Mg-based nanocrystalline alloys or nanocomposites are promising materials for hydrogen storage in the solid state, which is a more effective and safer storage medium than pressurized or liquefied hydrogen. Among the many Mg-based hydrides of interest for hydrogen storage, Mg2FeH6 is in a special position due to its relatively high gravimetric capacity of 5.5% and excellent volumetric density of 150 kg H2/m3. This work involved a study of the synthesis and processing of Mg-based alloys of this type, produced by high-energy ball milling and hot extrusion. A mixture of 2Mg-Fe was prepared by high-energy ball milling under argon gas. The resulting powder was cold-pressed to produce cylindrical pre-forms, which were then extruded and the sorption properties were analyzed in a microbalance and in a Sieverts apparatus. Phase formation, microstructural evolution, desorption temperatures, and hydrogen storage capacity were analyzed by X-ray diffraction, scanning electron microscopy (SEM), differential scanning calorimetry, and thermogravimetric techniques. The results showed that Mg2FeH 6 was formed and the hydrogen reaction was reversible. SEM observations indicate a microstructure composed of nanosized grains in the range of 30-80 nm inside particles of about 50 μm, and Mg2FeH 6 formed mainly at the particle interfaces. The desorption temperature started at about 225 °C, reaching a maximum at 440 °C with low capacity of absorption, indicating low absorption/desorption kinetics, probably due to bulk diffusion limitations. © 2010 Elsevier B.V.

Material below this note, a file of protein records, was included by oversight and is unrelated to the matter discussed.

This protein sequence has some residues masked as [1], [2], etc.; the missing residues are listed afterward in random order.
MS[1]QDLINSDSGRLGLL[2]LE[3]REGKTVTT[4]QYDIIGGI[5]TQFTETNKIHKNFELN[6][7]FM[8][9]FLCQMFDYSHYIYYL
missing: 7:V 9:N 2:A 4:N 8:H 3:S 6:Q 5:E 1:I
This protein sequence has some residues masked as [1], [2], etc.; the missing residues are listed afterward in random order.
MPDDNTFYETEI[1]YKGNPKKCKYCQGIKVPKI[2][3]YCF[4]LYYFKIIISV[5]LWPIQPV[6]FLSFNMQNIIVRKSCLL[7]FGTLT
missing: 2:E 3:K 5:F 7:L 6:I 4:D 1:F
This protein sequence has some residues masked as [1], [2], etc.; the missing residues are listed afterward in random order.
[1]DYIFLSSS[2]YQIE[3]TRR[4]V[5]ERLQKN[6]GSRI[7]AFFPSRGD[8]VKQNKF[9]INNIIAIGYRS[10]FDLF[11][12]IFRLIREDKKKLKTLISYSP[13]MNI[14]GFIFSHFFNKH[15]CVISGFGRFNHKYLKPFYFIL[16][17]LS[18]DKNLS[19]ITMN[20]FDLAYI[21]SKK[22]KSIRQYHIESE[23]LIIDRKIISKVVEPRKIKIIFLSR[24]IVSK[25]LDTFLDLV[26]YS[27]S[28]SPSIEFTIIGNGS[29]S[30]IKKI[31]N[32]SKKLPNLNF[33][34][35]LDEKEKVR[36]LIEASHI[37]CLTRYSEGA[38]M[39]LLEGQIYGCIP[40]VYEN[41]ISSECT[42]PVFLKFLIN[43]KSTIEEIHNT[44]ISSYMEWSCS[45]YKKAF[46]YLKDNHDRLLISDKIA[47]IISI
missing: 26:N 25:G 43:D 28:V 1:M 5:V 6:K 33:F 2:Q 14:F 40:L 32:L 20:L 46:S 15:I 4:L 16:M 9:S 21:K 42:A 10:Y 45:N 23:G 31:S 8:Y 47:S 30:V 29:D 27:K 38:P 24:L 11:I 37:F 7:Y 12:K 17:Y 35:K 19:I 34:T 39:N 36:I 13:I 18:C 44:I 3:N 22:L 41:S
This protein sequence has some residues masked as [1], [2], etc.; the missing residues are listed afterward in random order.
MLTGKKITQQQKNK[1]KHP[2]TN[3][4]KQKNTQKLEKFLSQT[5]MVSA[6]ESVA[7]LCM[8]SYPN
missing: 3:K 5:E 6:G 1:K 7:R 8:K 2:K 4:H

|Journal||Journal of Alloys and Compounds|
|Publication status||Published - 1 Aug 2010|
- Complex hydrides
- Hot extrusion
- Hydrogenation process
- Mg alloy